We ran past the convention center then looped around to get on Central Ave for a quick run down Bathhouse Row. A quick turn onto Fountain Street, then another turn onto the old carriage road up to the Hot Springs Mountain Tower. 

Now, I half joked at the idea of a "Summit2Summit" race -- imagining Arkansas as flat. I was wrong. The road was steeply panked hairpin turns, a long slow switchback up the hill. 

We just kept going up and up. I had this idea that the Hot Springs Pagoda was the summit of the first mountain. Nope. 

It did, however, offer a lovely view of the valley below. 

Nearly a mile later, we crossed the timing mats just shy of mile 4 and started heading down. One summit down, one more to go. 

The way down was pretty speedy, even if my knee wasn't particularly happy about it. We popped back out on Fountain Street and then made a right past the Arlington Hotel to run up the other stretch of downtown Hot Springs. During this stretch we joined up with a large group of people at the back of the 5K pack. We followed them around a left turn onto Whittington and noticed that we weren't seeing any half marathon bibs in the people headed back after some turnaround. This made us worry a little, but we kept on. 

Eventually we reached a sign that said, thankfully, "5K Turnaround, Half Marathon Straight On". So on we went, making a loop on Whittington around a little park, and then turning up on West Mountain Drive to head up to our second summit.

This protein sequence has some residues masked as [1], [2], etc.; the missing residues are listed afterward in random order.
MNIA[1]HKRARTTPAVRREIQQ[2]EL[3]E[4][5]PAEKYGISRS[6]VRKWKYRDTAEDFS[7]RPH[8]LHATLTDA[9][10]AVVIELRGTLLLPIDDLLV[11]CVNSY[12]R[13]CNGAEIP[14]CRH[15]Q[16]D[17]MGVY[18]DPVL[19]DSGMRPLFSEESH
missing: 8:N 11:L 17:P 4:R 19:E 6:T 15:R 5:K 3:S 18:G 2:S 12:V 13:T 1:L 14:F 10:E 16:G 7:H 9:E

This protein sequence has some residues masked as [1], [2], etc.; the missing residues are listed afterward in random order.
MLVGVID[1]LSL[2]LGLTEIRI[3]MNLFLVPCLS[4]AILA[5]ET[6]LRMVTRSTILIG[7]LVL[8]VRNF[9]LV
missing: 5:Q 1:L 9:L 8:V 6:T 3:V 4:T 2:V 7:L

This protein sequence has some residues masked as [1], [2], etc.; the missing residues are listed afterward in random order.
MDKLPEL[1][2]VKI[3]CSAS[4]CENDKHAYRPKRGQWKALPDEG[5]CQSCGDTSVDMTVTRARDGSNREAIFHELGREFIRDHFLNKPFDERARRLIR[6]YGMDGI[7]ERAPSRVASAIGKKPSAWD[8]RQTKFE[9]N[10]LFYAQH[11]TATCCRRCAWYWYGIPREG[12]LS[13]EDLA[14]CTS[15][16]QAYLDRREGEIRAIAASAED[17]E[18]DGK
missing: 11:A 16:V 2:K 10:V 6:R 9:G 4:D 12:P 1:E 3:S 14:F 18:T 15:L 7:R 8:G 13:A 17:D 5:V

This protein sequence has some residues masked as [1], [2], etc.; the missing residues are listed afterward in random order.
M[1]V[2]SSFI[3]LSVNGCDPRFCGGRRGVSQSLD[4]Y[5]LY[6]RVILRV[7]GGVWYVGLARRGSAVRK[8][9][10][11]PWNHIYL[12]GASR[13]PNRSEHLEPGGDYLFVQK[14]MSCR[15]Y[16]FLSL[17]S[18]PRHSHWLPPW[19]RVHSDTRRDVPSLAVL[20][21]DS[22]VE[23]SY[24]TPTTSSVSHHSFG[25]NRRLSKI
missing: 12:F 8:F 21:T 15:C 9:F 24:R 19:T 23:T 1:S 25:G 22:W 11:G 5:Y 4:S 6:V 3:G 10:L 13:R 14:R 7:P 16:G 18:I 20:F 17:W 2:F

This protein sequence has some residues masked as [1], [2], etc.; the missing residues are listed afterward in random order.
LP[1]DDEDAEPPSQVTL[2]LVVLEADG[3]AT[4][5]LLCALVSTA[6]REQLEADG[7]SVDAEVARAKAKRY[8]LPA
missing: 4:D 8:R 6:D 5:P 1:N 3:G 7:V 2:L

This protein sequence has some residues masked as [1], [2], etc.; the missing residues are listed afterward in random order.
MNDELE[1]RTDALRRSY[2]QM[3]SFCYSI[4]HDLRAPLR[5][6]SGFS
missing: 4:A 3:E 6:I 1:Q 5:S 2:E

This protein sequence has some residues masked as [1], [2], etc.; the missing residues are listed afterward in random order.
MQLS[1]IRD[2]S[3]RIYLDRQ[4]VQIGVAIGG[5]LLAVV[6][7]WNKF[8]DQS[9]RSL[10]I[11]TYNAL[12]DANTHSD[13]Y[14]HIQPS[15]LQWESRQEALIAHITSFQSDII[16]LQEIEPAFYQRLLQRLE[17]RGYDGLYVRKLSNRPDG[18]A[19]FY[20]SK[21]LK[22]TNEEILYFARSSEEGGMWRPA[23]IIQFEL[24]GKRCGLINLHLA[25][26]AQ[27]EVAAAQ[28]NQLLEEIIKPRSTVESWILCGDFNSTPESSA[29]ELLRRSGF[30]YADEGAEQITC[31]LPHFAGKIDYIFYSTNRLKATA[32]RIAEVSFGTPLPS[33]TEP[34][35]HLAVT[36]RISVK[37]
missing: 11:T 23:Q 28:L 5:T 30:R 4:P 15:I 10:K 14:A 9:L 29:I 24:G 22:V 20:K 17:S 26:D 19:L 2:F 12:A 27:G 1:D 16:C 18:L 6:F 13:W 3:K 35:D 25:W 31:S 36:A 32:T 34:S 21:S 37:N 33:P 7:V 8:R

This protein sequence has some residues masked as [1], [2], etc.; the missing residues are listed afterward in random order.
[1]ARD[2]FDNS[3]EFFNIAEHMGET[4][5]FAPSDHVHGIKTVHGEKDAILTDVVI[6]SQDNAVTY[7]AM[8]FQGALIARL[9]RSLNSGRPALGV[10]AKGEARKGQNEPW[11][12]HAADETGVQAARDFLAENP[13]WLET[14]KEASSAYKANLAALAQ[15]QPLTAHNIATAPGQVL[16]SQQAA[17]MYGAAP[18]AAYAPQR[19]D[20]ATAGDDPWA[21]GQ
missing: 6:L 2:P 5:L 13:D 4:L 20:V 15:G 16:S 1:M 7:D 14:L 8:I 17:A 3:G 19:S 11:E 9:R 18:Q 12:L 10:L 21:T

If anything, this was worse -- though it might just have been my tired legs. By this time I was just walking and had long since decided that that was fine with me. Still, the day was gorgeous. 

And the higher we climbed, the more frequently we saw signs like this: 

I liked almost everything about this race -- even the hills. The two tiny criticisms are the lack of confirmatory "you're still on the right track" signage (though I might have missed them), and the fact that we saw a sign saying "It's all downhill from here" when we were still a good half mile from the second summit. Cruel, that. 

But the elevation meant that we had great views of the valley -- what our friend Jenny Hadfield calls "earned views":

At one point we had a fine view over to North Mountain and the Hot Springs Tower at the top: 

But, again, we were still headed up up up. 

Finally, however, we hit the second summit just after mile 10, and then had three fast miles to the finish. Well, "fast"...

The finish area was well organized, with lots of pizza, hot soup, and both meaty and veggie burgers, plus a crazy array of snacks. Oh, and chocolate milk, which is the best post-race treat in the world. 

We stood around, eating pizza and a burger, and admiring the day and the other finishers. Eventually -- so that we didn't get caught up in the "Squirt Dash" for kids -- we headed home to our AirBNB for hot showers and a nap.